Alcohol and Drug Addiction
This paper is a reflection of addiction in the United States and the statistics that prove addiction is a major issue within the country. Discussed in the paper will be first the primary causes of addiction and risk factors that may lead to an addiction in an individual. Going further into the problem, the cycle of addiction and how to break free of the cycle and an individual’s addiction is talked about. Since there are different drugs that can cause addiction, a breakdown of certain drugs is given. These drugs include alcohol, prescription drugs, heroin, and marijuana. Next, the side effects of drug addiction to the drugs chosen are described in depth as well as the signs that can be viewed in screening for drug addiction. Resources available to drug addiction are touched on and treatment options to explore what can be done if an individual does suffer from drug addiction. Finally, what human service professionals are doing to assist individuals who are addicted and how they can improve on training to ensure that addiction can be caught early enough to make a difference?
Introduction to Drug Addiction
Addiction is a chronic disease of brain reward, motivation and memory in individuals who submit to any number of different drugs available to them. Such chronic need for the drugs leads to manifestations biologically, psychologically, spiritually and even socially in any given individual (ASAM, 2014). These, however, are primary results so results may differ from one individual to another depending on how their body reacts to the specific drug. These feelings which turn into demands of brain reward lead to the individual pursuing the reward in which they find relief in further subjecting their bodies to such reward (ASAM, 2014). So what causes addiction? How can addiction be screened or treated? These are the questions that will be answered. Causes of Addiction
Depending on an individual, the cause of one’s addiction may vary or even possess multiple causes that lead to addiction. Environmental factors can be common depending on the drug of choice. Environment factors include the beliefs of an individual’s family, the attitude of one’s family and the exposure one gets from peers that may encourage the use of drugs. Genes may also play a role. If an individual has specific inherited traits and tries the same drug used by their family can lead to addiction (Mayo Clinic, 2014).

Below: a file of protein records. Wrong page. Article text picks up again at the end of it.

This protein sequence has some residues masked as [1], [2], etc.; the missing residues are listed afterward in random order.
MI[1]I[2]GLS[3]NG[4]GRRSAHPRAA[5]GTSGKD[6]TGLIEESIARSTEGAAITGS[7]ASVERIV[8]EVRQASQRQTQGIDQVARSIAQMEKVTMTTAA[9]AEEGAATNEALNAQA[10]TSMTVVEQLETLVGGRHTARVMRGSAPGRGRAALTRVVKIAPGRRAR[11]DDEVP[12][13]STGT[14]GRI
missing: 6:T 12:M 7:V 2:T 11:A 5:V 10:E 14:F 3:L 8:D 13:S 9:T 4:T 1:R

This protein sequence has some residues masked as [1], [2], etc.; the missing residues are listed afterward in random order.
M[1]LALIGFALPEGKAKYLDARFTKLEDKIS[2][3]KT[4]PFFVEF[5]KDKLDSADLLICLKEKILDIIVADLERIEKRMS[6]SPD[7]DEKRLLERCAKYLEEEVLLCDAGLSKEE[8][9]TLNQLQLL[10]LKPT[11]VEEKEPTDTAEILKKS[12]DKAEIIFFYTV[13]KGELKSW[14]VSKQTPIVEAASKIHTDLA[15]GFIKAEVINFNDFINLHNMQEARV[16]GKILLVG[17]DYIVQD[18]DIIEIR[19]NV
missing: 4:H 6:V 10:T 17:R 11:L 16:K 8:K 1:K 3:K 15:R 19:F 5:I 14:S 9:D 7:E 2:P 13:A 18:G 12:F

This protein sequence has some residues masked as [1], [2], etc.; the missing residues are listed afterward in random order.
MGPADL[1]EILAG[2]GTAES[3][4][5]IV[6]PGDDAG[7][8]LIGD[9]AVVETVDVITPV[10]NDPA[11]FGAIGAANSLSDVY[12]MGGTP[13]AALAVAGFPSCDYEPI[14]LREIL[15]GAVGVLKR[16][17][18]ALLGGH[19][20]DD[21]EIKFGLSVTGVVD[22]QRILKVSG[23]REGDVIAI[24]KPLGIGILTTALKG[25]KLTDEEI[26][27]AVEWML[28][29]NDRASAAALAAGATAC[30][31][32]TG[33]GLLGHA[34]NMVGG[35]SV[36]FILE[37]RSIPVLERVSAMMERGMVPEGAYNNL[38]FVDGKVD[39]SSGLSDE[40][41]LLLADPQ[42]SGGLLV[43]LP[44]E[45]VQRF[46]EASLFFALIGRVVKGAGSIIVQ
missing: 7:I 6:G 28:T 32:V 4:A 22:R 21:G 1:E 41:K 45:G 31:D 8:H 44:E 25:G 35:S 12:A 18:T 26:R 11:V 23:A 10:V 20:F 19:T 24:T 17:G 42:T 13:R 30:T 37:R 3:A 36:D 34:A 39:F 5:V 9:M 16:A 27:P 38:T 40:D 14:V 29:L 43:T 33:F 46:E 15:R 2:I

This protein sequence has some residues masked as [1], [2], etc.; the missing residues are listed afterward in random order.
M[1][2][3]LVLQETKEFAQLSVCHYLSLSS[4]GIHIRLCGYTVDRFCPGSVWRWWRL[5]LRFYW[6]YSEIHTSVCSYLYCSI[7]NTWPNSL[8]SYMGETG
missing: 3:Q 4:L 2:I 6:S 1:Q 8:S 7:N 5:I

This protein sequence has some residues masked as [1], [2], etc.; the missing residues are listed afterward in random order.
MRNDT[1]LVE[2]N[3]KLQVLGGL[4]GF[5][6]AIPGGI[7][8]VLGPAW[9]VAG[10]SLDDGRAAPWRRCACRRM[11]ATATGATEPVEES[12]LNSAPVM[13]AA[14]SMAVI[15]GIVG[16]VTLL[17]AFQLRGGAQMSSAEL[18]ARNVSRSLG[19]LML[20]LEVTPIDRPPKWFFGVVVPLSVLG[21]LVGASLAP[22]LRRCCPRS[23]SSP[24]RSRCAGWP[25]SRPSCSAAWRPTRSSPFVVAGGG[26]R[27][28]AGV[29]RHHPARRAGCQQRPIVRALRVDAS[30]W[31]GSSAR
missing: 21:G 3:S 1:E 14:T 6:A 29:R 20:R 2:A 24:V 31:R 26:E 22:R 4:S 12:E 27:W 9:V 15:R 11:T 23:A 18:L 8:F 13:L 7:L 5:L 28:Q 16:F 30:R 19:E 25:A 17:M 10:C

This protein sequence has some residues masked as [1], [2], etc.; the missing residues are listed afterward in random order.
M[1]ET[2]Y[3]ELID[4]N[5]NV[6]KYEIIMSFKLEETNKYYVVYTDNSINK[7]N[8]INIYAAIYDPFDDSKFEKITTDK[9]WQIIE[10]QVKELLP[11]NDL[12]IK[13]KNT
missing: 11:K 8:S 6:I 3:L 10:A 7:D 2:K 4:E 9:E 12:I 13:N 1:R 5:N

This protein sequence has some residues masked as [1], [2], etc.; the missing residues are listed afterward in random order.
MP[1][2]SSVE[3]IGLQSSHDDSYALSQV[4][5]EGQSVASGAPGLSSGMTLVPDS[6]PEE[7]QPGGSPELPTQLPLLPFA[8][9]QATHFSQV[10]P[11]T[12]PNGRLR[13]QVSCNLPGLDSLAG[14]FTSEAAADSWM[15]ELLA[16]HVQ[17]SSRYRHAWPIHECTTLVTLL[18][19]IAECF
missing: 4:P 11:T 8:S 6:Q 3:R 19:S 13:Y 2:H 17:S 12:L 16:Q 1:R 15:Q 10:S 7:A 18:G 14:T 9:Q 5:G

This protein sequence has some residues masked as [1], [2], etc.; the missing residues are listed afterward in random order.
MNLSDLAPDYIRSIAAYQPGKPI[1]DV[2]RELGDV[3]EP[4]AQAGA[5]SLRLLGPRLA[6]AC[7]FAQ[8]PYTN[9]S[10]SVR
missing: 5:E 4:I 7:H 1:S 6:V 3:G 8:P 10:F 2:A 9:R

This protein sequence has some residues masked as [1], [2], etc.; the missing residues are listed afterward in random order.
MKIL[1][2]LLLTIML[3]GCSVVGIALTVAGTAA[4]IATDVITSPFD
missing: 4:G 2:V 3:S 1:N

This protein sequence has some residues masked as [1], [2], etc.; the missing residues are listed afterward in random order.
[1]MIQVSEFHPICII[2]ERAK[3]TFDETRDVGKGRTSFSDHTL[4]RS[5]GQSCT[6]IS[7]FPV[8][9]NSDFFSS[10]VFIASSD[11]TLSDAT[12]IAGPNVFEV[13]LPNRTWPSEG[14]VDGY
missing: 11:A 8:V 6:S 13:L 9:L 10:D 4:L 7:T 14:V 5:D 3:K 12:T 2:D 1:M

Certain risk factors have been identified in research conducted on addiction. Though risk factors may play a part in one’s drug addiction, it is important to remember that any individual may become dependent on a drug. These risk factors include: family history, sex, peer pressure, lack of family involvement, anxiety and depression, other psychological problems, and taking highly addictive drugs (Mayo Clinic, 2014). A family history of addiction occurs when addiction is common in families and the individual is directly blood related to the member of the family such as a parent or grandparent. An individual who is male is twice as likely to become addicted to a drug over a female who uses the same drug (Mayo Clinic, 2014). More common in young people, peer pressure can lead an individual to addiction. This factor is strongest when the individual associates with a group of peers who consistently use a drug. The individual feels it is necessary to subdue to the drug use to remain in the group. If an individual lacks attachment with their parents or not supervised by a parental figure; they are more likely to use and abuse drugs. Finally, when an individual suffers from a psychological problem such a depression, ADD, ADHD, or PTSD are more likely to depend on drugs as a way to make them escape from their mental problems (Mayo Clinic, 2014). Cycle of Addiction
An individual who has become addicted to a drug enters what is called the cycle of addiction. This cycle has seven...
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